As a UNIX developer by default (and a Windows developer by day), I found Cloud9 very familiar, and despite a few refresh bugs, I felt very productive, and was able to quickly code, build, unit test, and deploy to a temporary staging environment without having to learn anything new, creating shell scripts to help me out along the way, which was a great bonus as I was learning node.js. Unlike my laptop, it also has auto-save and hibernate, so if my connection fails, I don’t lose my edit, and can easily pick up where I left off.
Compared to my usual workday environment of Visual Studio + CodeRush, there’s a lot of features that I’m used to missing, such as many of the code templates and refactorings, but node.js needs a lot less typing than c#, so it’s less of a problem than it would otherwise be. It’s not a showstopper, but I do feel slightly at a loss when switching between them.
Going on this experience, I would say that the cloud is ready for developers, at least if you’re developing for the web, and you’re developing in the open. The usual caveats about cloud security and potential loss of services apply (keep a local copy of your repo if you want to guarantee you’ll always have it, for example), but the web definitely is now powerful enough to develop for itself, and that makes it a powerful platform. Hat tip to the Cloud9 team, and I’ll tell you more about my project next time.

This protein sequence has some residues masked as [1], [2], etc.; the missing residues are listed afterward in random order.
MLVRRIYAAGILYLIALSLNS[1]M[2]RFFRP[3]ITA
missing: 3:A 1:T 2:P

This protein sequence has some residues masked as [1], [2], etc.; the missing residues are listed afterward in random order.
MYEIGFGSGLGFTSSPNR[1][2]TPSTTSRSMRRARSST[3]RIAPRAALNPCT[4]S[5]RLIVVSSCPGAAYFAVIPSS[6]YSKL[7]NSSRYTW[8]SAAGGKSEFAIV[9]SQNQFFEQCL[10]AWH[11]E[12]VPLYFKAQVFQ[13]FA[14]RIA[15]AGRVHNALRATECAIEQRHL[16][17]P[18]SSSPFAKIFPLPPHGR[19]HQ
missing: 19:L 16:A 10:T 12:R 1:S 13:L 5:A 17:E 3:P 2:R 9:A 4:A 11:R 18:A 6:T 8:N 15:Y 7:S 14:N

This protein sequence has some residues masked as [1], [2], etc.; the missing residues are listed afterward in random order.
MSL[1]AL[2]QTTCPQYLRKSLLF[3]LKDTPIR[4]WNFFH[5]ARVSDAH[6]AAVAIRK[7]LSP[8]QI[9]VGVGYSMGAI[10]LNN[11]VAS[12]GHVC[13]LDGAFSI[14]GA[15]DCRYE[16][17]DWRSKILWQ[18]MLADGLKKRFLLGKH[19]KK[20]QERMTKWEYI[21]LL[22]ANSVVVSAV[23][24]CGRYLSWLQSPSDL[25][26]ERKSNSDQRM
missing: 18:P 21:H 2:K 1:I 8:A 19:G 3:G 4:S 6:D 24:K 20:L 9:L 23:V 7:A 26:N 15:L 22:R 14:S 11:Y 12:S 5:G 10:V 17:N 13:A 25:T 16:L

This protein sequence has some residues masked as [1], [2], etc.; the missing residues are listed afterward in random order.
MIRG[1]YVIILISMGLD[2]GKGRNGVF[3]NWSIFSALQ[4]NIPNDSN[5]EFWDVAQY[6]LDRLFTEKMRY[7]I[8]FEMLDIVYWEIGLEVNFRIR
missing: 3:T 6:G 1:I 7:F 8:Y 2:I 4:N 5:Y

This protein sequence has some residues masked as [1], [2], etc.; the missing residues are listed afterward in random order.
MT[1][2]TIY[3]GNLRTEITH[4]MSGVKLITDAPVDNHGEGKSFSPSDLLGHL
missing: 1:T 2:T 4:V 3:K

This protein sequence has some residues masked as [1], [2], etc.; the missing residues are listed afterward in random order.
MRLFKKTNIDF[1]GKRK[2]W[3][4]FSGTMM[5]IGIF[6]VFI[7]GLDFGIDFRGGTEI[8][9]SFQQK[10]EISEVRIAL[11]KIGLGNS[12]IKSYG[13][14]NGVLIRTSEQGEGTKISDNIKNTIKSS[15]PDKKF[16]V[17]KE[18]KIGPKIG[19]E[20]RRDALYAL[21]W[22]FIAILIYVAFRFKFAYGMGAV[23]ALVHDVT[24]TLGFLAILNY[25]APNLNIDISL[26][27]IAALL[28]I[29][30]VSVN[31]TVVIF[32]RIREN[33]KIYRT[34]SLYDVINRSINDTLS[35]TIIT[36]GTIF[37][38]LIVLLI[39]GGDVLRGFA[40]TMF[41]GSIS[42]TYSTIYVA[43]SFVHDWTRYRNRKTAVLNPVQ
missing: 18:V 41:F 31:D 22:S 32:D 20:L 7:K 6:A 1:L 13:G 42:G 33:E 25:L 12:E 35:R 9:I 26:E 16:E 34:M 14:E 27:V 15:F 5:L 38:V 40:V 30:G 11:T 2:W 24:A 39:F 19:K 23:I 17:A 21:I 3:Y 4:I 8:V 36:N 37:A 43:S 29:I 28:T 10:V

I think every pragmatic programmer or aspiring code guru needs a core programming challenge that they return to whenever they want to try something new, like signature tune a guitarist will play on every new guitar to see how it fits their style.
My favourite pattern is The Mandelbrot Set because it’s a nice way to check the main features of any language : looping, branching, and creating complex structures, as well as adding a graphical level to start looking at the surrounding libraries. It’s also a neat optimisation problem, and each language I’ve used lends itself to slightly different optimisations.
So what’s your workbench? Do you build a unit-testing framework? Or a shopping cart app? Or do you turn every language into a LOLCode parser?